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Court must inquire when defendant complains

Whenever a defendant expresses dissatisfaction with his attorney, the court has an obligation to inquire why.

That Aug. 5 holding from the Seventh Circuit expands the duties of district courts, which, until now, only had such a duty if the defendant expressly requested new counsel.

The opinion also opens the door for nonviolent felons to argue that disarmament violates their Second Amendment rights.

Adam Williams was charged in Indiana federal court with various drug offenses, and being a felon in possession of a firearm. His underlying felony conviction was for robbery.

On the second day of trial, Williams complained to the court that his attorney had not previously shown him a video recording that had been put into evidence by the government the day before.

“I feel like my lawyer has failed me,” Williams said.

The district court responded, “Too late. We’re in the middle of a trial. We are going to go forward. I don’t care — at this stage, I really don’t care what you think. You got it?”

The jury acquitted Williams of two counts, but convicted him of the rest, including possession of a firearm as a felon.

Williams appealed, but the Seventh Circuit affirmed in an opinion written by Judge Michael S. Kanne, and joined by retired Justice Sandra Day O’Connor, sitting by designation.

The court agreed with Williams that the district court abused its discretion by not inquiring further into his concerns over his attorney’s performance, but held that the error was harmless.

In U.S. v. Zillges, 978 F.2d 369 (7th Cir. 1992), the court said that when a defendant complains about his attorney, the court has a duty to inquire into the basis for the complaint.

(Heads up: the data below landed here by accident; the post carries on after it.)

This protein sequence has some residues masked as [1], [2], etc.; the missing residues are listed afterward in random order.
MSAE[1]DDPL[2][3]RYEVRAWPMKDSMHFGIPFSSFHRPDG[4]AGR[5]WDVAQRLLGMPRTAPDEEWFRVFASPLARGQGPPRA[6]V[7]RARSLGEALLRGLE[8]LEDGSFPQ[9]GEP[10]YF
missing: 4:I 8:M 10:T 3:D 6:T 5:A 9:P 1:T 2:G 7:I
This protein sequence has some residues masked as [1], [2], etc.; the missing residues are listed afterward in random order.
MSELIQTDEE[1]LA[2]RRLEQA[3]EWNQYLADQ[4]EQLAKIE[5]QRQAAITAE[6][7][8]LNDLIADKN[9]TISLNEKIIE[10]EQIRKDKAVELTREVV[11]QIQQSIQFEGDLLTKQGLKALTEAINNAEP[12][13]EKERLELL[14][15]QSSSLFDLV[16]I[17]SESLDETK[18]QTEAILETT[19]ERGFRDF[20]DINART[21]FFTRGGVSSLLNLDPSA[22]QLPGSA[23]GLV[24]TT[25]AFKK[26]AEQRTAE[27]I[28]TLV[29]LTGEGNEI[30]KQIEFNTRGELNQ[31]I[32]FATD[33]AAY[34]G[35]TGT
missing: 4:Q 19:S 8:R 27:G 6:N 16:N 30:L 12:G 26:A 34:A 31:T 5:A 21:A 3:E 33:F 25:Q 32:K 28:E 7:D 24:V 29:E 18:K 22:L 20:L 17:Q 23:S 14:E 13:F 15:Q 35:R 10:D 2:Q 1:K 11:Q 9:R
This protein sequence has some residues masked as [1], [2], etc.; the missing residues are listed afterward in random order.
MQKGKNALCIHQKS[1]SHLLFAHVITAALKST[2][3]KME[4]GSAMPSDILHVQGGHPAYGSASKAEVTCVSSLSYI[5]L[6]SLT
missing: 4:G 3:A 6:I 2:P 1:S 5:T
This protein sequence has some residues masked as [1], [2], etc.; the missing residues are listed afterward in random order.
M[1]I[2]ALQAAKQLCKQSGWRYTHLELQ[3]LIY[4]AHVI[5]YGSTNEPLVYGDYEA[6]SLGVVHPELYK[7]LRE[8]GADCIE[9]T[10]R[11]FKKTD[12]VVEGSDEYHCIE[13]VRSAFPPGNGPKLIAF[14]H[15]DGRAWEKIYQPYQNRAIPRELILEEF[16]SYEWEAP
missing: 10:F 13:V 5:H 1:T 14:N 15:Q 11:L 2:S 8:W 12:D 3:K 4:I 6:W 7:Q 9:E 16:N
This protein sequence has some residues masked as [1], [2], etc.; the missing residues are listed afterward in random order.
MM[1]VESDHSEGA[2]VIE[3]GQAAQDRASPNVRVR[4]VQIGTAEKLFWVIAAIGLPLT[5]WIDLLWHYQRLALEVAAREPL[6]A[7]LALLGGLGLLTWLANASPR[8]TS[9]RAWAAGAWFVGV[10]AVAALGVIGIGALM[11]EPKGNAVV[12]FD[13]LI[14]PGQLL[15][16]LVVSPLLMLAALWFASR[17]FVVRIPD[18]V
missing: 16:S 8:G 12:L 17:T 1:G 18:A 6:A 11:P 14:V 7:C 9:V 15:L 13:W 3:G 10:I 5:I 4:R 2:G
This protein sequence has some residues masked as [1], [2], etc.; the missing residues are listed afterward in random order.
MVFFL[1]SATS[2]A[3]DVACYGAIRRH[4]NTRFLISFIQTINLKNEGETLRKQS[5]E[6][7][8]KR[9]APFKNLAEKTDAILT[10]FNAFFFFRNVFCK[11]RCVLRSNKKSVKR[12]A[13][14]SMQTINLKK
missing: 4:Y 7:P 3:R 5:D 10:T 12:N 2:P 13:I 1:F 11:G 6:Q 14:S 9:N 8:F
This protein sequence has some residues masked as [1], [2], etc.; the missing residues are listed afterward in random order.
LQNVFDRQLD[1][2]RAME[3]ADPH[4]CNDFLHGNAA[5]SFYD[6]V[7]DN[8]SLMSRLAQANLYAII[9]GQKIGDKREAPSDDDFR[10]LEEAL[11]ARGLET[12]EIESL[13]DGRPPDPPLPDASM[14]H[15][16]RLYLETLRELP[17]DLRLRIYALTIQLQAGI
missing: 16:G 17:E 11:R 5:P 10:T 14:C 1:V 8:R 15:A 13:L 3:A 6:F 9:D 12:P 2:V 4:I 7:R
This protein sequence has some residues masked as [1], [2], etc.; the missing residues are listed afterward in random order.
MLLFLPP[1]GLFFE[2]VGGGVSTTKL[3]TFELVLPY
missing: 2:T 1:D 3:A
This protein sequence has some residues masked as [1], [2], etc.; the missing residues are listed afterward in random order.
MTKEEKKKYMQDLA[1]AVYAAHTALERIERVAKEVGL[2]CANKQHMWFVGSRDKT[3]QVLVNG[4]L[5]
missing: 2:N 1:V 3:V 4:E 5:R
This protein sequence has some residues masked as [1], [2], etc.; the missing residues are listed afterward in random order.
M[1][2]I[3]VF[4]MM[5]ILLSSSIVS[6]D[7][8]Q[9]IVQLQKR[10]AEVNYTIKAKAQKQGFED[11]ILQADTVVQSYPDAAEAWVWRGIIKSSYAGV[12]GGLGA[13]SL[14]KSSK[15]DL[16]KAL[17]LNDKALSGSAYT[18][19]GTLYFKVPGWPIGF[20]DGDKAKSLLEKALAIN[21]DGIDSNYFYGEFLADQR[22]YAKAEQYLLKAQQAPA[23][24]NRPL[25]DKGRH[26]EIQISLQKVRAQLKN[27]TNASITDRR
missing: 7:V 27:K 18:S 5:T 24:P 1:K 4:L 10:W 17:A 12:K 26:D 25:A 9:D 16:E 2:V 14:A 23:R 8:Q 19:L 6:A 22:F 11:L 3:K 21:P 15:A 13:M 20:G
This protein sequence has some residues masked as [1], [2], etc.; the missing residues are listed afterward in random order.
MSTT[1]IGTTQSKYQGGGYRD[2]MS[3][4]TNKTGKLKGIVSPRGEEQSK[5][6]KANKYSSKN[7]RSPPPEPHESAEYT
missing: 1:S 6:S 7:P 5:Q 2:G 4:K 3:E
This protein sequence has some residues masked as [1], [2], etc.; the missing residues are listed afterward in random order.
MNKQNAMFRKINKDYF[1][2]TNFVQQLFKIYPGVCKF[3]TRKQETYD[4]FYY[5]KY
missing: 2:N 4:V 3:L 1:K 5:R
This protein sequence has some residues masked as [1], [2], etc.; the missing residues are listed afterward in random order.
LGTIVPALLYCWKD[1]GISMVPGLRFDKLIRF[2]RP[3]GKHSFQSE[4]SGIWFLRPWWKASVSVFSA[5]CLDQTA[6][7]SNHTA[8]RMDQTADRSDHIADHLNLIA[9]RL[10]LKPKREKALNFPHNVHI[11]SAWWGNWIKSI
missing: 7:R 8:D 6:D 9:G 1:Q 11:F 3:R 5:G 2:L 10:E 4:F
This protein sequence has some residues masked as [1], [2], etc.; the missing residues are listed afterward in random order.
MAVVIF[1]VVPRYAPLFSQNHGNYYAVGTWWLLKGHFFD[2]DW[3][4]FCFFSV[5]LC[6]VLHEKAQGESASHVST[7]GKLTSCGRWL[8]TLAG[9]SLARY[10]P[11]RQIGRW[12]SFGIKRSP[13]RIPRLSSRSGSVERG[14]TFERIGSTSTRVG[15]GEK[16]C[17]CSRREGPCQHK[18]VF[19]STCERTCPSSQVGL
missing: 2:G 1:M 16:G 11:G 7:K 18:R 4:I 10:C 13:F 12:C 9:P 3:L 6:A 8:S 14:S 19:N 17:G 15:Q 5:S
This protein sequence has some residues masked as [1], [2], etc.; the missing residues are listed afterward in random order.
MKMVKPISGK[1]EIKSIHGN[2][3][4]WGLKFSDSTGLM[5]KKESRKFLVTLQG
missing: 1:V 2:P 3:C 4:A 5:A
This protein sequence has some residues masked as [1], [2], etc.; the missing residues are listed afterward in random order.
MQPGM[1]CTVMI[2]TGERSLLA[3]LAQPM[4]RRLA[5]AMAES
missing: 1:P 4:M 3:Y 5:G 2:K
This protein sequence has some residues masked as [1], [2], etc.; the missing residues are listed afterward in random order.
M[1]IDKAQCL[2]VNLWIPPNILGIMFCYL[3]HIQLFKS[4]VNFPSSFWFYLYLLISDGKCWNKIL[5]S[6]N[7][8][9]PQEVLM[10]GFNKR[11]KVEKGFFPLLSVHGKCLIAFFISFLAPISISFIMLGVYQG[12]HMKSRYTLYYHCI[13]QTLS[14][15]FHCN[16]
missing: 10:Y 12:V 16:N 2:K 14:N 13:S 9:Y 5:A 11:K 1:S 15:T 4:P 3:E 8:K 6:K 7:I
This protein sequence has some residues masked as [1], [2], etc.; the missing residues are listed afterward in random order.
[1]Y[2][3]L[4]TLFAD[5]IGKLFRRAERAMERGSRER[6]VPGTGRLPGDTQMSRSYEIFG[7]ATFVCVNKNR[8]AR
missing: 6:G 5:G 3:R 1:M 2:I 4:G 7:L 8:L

Zillges, however, involved a defendant’s express request for appointment of new counsel, and since then, the court has never held that it applies outside of that context.

“Today, we do,” the court wrote. “We think that the reasoning in Zillges applies with equal force regardless of whether a complaint is phrased in terms of an express motion for a new attorney or simply in terms of dissatisfaction with one’s current attorney.”

The court added, “The district court’s dismissal of Williams’s concerns was an abuse of discretion, and served to stifle what may have been legitimate concerns that Williams had about his attorney’s performance.”

Turning to the remedy, the court held that such an abuse of discretion requires a new trial only if the defendant can show prejudice. Finding that the record shows that Williams’ counsel was well-prepared, and that the evidence against Williams was strong, the court held that Williams could not meet that burden.

Williams also argued that the felon-in-possession statute is unconstitutional as applied to him, but the court disagreed.

Williams had relied on the court’s opinion in U.S. v. Skoien, 587 F.3d 803 (7th Cir. 2009), in which the court struck down a conviction for a domestic violence misdemeanant in possession of a firearm on Second Amendment grounds. But the panel decision in Skoien was vacated by the court en banc on July 13.

In the en banc opinion, the court accepted that some categorical exclusions of firearm possession are constitutional, and the court in the case at bar iterated that position.

Nevertheless, the court cautioned, “the government does not get a free pass simply because Congress has established a ‘categorical ban.’”

The court explained, “[D.C. v. Heller, 128 S.Ct. 2783 (2008)] referred to felon disarmament bans only as ‘presumptively lawful,’ which, by implication, means that there must exist the possibility that the ban could be unconstitutional in the face of an as-applied challenge.”

Applying intermediate scrutiny, the court found that the government’s interest in keeping firearms out of the hands of violent felons was served by the statute.

The court noted that Williams’ underlying felony conviction was for robbery, and that the victim was beaten so badly he required 65 stitches.

But the court left the door open for nonviolent felons to raise an as-applied challenge: “[A]lthough we recognize that sec. 922(g)(1) may be subject to an overbreadth challenge at some point because of its disqualification of all felons, including those who are non-violent, that is not the case for Williams. Even if the government may face a difficult burden of proving sec. 922(g)(1)’s ‘strong showing’ in future cases, it certainly satisfies its burden in this case.”

The court concluded, “Williams, as a violent felon, is not the ideal candidate to challenge the constitutionality of sec. 922(g)(1).”

David Ziemer can be reached at

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